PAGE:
Story by Trends Publishing
Photography by Tim Maloney
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Guests in this home have front row seats so they can enjoy first class entertainment from the cook in the kitchen
The way you approach cooking has a powerful influence on the design and layout of your kitchen. For those with a theatrical bent, the performance is at least as important as the final result.
The owner of this kitchen wanted a kitchen where the cooking was part of the entertainment, and a place from which guests would not feel excluded. Equally, he didn't want them to see the mess that cooking so often generates.
When architect Tom Taylor of Taylor Lombardo designed the living spaces of this home, he saw the kitchen as a stage.
The living area is large – 70ft long, 38ft wide and 22ft high – and all the furnishings and fittings are on a similar scale. The kitchen, with its enormous chimney-style hood, dominates one end of the room, while a second large fireplace counterbalances this at the opposite end of the living space.
To ensure all storage and messy preparation is out of sight, a second kitchen is behind the main kitchen. This backstage area includes a refrigerator, dishwasher, sink and oven, as well as most pantry and crockery storage.
The show part of the kitchen includes two cooktops and a fireplace that doubles as a barbecue. Beneath the 16ft by 5ft island are a refrigerator for milk and other frequently used foods, and a wine chiller.Guests are invited to gather at the island, where they can sit and watch the cook, or help with preparations.
"Materials throughout the house and in the kitchen were chosen for their functionality as well as looks," says Taylor.
"The owner considers function is as important as style, so all surfaces are durable and easy to clean."
Concrete countertops were chosen for the simplicity of their appearance and for their homogenous color.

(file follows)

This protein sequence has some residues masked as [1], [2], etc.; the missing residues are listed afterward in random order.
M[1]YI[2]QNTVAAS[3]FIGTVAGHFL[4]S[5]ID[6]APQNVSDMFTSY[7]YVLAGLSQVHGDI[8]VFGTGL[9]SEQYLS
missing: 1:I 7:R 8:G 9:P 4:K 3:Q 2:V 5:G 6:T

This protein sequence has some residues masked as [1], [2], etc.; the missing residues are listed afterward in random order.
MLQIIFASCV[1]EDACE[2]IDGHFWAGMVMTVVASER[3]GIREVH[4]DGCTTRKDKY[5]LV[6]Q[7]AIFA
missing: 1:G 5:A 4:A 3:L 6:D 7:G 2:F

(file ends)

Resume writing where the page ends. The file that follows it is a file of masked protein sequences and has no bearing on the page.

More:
"The island is very large, and the subdued, uniform color ensures it isn't the main focus of the space," says Taylor.
The owner was also keen that the interior should weave together his various interests. A favorite antique piece made from nutty alder wood inspired the kitchen cabinetry's finish, and a love of things Italian prompted many design details. Travels through the South Pacific and Mexico introduced the idea of a ceiling made from thatched willow branches.
First published date: 04 November 2005
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|Architect||Tom Taylor, Leta Sterner, Taylor Lombardo Architects, AIA, (San Francisco and Napa, CA)|
|Interior designer||Jerrine Barrett|
|Main contractor||Jim Murphy Associates|
|Cabinets||Alder, stained and lacquered|
|Countertops||Concrete from Sonoma Cast Stone|
|Exterior windows and doors||Albertini (Verona, Italy)|
|Interior windows and doors||Craftsmen in Wood|
|Lighting design||Hawtof Associates|
|Lighting control system||Litetouch|
|Custom sink||Diamond Spas|
|Tile supplier||Country Floors|
|Tile designer||Jerrine Barrett|
|Field tiles||Renaissance with D'oro Antico finish|
|Decorative center tiles||Renaissance Cosimo Decos with D'oro Antico finish|
|Border tiles||Renaissance Urbino Border with D'oro Antico finish|